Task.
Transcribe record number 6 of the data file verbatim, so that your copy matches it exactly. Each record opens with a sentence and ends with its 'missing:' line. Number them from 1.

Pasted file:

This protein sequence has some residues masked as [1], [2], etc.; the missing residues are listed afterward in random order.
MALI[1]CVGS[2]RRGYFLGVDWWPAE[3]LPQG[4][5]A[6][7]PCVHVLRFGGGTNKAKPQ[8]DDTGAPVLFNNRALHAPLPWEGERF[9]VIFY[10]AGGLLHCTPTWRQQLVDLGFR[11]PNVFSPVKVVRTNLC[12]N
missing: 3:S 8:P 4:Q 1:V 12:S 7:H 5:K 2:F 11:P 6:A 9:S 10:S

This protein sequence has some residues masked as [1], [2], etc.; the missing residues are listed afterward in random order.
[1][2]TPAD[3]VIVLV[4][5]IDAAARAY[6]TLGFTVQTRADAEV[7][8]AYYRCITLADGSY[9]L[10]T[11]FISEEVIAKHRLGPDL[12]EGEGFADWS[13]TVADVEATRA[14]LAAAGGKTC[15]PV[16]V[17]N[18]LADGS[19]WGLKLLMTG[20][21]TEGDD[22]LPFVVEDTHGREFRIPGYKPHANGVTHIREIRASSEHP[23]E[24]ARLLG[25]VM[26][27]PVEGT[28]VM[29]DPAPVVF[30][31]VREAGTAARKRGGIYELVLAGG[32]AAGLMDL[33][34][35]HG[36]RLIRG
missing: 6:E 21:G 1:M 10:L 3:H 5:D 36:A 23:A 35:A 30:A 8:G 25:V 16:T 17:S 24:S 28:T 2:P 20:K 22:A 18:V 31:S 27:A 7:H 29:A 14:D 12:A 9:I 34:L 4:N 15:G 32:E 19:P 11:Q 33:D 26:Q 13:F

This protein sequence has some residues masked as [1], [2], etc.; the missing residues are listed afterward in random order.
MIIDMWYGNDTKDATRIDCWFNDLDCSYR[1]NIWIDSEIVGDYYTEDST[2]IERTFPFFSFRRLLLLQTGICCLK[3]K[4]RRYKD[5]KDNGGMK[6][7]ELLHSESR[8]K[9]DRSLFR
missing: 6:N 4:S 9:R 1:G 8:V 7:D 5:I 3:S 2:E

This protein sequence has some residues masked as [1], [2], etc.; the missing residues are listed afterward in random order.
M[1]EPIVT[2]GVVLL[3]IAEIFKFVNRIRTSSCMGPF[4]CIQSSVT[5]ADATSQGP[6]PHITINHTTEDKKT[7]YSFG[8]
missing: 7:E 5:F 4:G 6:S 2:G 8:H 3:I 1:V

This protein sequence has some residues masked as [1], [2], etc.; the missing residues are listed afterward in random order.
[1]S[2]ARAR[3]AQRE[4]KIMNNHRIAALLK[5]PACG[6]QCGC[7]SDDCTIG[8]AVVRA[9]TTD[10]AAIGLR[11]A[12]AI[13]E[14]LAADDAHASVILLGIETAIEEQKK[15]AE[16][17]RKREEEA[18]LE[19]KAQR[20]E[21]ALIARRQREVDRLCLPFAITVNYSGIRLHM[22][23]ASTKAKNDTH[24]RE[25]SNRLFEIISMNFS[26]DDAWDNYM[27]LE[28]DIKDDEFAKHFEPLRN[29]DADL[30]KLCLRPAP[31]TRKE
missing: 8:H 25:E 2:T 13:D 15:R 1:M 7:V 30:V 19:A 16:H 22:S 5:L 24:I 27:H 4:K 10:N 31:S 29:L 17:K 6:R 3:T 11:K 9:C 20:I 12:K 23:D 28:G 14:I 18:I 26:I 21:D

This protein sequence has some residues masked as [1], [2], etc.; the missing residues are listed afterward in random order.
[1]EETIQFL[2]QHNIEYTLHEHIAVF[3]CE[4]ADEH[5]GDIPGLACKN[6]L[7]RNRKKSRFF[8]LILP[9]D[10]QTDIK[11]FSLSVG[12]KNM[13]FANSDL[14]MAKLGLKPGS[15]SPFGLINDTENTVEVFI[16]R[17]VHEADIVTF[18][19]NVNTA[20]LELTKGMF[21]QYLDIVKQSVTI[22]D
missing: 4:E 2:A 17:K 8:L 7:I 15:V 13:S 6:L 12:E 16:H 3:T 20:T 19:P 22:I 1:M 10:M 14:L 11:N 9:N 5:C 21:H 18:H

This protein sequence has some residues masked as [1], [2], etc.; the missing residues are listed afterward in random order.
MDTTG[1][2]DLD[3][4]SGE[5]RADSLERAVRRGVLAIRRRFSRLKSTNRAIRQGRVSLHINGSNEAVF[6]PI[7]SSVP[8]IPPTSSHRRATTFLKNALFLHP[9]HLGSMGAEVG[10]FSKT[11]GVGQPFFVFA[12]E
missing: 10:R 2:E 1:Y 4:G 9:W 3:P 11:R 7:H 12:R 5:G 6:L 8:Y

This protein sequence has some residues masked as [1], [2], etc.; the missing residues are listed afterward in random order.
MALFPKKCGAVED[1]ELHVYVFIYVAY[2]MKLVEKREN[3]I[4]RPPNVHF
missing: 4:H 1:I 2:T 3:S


This protein sequence has some residues masked as [1], [2], etc.; the missing residues are listed afterward in random order.
[1]EETIQFL[2]QHNIEYTLHEHIAVF[3]CE[4]ADEH[5]GDIPGLACKN[6]L[7]RNRKKSRFF[8]LILP[9]D[10]QTDIK[11]FSLSVG[12]KNM[13]FANSDL[14]MAKLGLKPGS[15]SPFGLINDTENTVEVFI[16]R[17]VHEADIVTF[18][19]NVNTA[20]LELTKGMF[21]QYLDIVKQSVTI[22]D
missing: 4:E 2:A 17:K 8:L 7:I 15:V 13:S 6:L 12:E 16:H 3:T 20:T 19:P 22:I 1:M 10:M 14:L 11:N 9:N 5:C 21:H 18:H